By Nina Chestney
LONDON (Reuters) – Representatives from nearly 200 countries will meet in Glasgow, Scotland, from Oct. 31-Nov. 12 for climate talks to strengthen action to tackle global warming under the 2015 Paris Agreement.
Against the backdrop of extreme weather events around the world and a United Nations’ climate report that said global warming was close to spiralling out of control, the actions of governments at this conference will determine whether it is a success.
Here are some of the issues which need to be resolved:
EMISSIONS CUT PLEDGES
Six years ago in Paris, countries agreed to cut greenhouse gas emissions to limit global warming to 2 degrees Celsius and ideally 1.5C (2.7 Fahrenheit). To do this, emissions need to be cut in half by 2030 and reach net-zero by around mid-century.
As the U.N. conference was postponed last year due to the pandemic, this year is the deadline for countries to make steeper emissions cut pledges (called nationally determined contributions or NDCs).
The annual “emissions gap” https://www.reuters.com/business/cop/un-warns-world-set-27c-rise-todays-emissions-pledges-2021-10-26 report by the United Nations’ Environment Programme (UNEP), which measures the gap between anticipated emissions and those consistent with limiting the temperature rise this century as agreed in the Paris accord, said updated pledges only reduce forecast 2030 emissions by an additional 7.5%, compared to the previous commitments.
If continued throughout this century, this would lead to warming of 2.7C, slightly less than the 3C UNEP forecast in its last report. A 30% cut is needed to limit warming to 2C and a 55% cut is needed to limit to 1.5C.
It said current commitments to net zero could limit warming to around 2.2C by the end of the century, but 2030 pledges so far do not put major emitters on a clear path to this.
Major emitters China and India – together responsible for around a third of global greenhouse gas emissions – have not yet come forward with strengthened NDCs and need to do so at this conference, known as COP26.
As far back as 2009, developed countries agreed to raise $100 billion a year by 2020 to help developing countries deal with the impacts of climate change.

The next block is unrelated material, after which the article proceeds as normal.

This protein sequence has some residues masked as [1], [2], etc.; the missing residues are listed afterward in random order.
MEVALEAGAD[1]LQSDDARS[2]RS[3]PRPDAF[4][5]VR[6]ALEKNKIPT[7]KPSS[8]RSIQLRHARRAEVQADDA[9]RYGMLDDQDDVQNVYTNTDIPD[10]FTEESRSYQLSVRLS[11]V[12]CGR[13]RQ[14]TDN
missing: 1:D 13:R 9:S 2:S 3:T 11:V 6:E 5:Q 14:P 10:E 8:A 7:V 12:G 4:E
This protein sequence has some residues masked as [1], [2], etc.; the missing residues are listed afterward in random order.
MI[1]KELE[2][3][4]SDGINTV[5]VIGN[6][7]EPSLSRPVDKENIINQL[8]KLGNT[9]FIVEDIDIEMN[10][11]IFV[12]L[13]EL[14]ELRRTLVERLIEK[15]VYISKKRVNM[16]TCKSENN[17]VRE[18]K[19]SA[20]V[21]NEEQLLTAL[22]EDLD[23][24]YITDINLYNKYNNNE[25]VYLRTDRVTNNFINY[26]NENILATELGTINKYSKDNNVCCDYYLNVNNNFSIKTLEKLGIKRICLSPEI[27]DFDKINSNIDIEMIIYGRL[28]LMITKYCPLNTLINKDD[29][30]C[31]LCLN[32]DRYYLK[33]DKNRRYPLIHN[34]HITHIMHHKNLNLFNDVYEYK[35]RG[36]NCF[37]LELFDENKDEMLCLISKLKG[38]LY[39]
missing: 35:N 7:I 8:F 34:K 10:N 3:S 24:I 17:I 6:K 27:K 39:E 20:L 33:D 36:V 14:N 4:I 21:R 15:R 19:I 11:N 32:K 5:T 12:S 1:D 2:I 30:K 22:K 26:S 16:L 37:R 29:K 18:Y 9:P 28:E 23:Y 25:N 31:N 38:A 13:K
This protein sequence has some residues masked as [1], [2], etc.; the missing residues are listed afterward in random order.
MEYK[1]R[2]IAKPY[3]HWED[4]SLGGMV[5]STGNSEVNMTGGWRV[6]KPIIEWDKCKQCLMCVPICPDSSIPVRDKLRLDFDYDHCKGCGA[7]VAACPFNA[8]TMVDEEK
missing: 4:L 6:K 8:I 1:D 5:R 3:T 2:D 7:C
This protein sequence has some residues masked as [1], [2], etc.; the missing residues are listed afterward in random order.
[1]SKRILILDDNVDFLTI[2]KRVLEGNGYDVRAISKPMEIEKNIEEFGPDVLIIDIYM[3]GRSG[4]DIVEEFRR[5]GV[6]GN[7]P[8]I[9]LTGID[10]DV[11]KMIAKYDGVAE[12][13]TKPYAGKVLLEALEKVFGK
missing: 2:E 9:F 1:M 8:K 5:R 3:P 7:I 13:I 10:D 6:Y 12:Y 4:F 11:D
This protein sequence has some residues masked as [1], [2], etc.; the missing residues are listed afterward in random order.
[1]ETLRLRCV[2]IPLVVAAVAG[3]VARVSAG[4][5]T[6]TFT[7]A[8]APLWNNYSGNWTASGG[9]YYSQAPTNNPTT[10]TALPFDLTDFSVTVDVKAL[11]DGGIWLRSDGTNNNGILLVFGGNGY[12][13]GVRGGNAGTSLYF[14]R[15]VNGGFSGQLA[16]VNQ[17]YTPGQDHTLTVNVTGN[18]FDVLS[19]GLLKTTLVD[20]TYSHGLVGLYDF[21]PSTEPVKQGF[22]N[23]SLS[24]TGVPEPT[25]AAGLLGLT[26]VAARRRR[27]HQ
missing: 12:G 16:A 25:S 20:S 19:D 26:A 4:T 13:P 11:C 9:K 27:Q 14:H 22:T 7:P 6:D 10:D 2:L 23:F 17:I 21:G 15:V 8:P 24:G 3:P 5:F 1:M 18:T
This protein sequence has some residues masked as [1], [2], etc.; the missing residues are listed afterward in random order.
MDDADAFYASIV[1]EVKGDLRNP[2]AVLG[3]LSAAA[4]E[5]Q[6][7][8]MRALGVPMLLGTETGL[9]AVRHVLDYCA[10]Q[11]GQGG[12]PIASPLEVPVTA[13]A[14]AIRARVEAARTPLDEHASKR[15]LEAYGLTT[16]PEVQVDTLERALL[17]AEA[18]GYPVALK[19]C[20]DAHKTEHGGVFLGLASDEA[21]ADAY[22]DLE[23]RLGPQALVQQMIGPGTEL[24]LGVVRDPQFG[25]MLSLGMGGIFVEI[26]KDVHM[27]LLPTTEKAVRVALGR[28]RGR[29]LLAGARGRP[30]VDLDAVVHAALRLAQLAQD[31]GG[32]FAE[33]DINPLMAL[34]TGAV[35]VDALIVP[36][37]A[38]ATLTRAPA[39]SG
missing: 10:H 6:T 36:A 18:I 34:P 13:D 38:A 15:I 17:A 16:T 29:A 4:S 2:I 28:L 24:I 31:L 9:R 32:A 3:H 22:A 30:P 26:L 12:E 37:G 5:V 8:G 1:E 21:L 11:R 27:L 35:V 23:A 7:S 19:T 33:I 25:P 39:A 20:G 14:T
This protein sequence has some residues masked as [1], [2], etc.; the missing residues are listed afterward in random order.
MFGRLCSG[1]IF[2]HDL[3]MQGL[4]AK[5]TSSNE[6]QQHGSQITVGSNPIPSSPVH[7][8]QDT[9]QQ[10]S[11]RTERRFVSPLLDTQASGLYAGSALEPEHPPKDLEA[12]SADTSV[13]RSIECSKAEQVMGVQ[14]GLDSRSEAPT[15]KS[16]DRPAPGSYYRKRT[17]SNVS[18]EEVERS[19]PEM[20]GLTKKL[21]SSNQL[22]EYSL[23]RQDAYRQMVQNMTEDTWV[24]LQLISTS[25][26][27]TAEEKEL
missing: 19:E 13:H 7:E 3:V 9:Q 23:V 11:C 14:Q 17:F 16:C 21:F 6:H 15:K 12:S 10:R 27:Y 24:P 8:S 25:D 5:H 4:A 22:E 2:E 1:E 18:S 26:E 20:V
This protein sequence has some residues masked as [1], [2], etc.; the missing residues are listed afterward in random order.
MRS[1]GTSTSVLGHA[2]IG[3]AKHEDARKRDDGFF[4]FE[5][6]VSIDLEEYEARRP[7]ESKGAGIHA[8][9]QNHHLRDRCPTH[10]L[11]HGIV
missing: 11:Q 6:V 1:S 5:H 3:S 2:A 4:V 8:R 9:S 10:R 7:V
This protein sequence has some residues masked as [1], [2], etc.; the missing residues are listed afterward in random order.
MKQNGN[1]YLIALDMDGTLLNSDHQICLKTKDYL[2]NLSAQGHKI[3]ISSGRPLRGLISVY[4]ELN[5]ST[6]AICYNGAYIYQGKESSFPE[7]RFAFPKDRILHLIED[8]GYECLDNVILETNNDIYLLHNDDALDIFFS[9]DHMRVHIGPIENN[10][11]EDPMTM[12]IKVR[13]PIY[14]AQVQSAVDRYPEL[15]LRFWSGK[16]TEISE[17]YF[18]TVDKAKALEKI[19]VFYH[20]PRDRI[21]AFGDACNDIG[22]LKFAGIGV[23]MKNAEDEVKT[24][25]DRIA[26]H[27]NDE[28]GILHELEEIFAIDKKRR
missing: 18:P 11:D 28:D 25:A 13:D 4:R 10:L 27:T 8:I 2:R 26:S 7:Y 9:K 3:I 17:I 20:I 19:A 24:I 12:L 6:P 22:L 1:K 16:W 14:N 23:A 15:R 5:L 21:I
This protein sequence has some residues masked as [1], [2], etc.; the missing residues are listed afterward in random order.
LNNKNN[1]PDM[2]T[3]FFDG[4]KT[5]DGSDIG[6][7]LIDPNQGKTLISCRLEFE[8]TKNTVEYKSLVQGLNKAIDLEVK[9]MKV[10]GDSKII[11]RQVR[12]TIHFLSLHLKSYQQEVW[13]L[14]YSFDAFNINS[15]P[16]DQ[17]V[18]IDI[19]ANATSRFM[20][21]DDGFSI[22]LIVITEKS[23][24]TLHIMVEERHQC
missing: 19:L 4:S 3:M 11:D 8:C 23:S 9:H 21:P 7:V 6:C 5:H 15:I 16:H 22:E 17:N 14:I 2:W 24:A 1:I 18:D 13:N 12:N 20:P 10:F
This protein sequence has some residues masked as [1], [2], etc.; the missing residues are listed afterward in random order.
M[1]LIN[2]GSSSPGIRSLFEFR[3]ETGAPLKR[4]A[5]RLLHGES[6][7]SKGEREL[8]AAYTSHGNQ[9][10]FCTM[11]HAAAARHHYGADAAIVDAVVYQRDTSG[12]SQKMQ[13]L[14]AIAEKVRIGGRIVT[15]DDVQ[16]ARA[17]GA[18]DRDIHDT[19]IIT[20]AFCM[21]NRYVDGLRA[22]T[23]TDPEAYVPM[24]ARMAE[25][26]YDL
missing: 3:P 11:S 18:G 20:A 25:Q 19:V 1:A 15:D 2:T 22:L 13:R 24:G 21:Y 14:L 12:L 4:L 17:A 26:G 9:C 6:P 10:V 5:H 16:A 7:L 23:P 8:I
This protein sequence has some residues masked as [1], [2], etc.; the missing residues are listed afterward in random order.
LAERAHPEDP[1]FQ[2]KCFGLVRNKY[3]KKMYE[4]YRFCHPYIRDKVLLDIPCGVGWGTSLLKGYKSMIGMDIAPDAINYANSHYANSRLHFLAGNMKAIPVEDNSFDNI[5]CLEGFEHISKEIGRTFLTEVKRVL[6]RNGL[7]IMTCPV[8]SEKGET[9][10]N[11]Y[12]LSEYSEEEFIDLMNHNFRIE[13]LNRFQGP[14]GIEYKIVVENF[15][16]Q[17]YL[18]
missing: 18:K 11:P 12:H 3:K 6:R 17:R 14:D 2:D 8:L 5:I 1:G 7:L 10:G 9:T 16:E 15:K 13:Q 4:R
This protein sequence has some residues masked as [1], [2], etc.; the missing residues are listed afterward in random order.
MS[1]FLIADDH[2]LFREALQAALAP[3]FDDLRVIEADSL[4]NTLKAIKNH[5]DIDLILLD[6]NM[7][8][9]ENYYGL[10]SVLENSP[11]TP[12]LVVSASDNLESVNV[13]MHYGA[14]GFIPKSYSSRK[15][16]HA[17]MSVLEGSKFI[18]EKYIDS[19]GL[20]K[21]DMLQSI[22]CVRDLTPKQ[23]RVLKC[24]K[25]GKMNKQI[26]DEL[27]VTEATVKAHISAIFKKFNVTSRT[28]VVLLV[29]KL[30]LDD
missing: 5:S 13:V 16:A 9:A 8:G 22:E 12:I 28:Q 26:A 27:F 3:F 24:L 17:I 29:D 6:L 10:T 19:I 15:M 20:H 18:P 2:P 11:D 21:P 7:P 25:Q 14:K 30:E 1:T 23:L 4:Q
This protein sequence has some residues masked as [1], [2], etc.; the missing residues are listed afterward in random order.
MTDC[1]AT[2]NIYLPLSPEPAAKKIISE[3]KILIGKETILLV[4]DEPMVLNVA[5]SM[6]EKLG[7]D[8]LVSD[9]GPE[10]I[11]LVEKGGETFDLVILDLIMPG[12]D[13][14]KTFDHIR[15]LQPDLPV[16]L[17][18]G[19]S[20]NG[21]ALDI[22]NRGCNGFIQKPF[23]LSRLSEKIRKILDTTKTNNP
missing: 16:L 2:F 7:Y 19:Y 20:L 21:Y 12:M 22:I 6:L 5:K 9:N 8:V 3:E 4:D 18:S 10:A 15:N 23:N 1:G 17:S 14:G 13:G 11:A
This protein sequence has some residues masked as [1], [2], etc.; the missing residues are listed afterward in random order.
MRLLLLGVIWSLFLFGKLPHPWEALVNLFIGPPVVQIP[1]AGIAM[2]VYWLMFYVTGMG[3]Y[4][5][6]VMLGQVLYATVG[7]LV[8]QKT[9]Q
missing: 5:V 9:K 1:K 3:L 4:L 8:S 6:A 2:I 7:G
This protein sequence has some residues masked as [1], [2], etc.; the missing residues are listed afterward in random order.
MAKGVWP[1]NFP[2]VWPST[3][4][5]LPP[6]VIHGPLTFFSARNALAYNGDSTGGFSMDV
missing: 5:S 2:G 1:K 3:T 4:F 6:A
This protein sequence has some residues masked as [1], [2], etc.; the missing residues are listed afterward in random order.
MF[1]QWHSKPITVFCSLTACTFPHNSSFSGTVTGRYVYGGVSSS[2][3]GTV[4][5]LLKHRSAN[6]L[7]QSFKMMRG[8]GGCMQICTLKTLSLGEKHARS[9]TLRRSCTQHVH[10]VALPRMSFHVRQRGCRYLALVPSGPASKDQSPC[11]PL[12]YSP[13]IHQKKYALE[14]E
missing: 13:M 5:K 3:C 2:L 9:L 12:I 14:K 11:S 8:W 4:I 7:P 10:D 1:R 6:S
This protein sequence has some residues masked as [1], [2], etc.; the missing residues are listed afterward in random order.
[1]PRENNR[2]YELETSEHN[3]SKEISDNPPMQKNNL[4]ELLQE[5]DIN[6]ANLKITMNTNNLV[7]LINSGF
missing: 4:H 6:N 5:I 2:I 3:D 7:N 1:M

But a plan on how to do so, prepared by Canada and Germany ahead of the United Nations COP26 summit in Scotland, said the annual target would now not be met until 2023. https://www.reuters.com/business/cop/developed-nations-say-they-can-deliver-100-bln-climate-change-fund-by-2023-three-2021-10-25
As rich nations are not meeting the $100 billion a year goal, it can break down trust at the climate talks, experts say. And a new finance goal needs to be worked out for 2025 onwards.
LOSS AND DAMAGE
Governments agreed to address the impact of climate change on developing countries but there is no detail about liability or compensation, a bone of contention for many poorer countries.
A platform to enable technical assistance for vulnerable countries was established in 2019 but developing nations want a more robust mechanism to include financing.
The UK COP26 president, Alok Sharma, has said he wants this conference to be the one where coal power is consigned to history.
The U.N. has called for phasing out coal by 2030 in OECD countries but environment ministers from the Group of 20 big economies have failed to agree a timeline.
Article 6 of the Paris Agreement, which covers the role of carbon markets, has not been resolved since the pact was struck. Progress on it broke down at the last talks in 2019.
The article calls for “robust accounting” to avoid “double counting” of emissions reductions. It also aims to establish a central U.N. mechanism to trade carbon credits from emissions reductions generated from low-carbon projects.
(Reporting by Nina Chestney; Editing by Janet Lawrence and Barbara Lewis)
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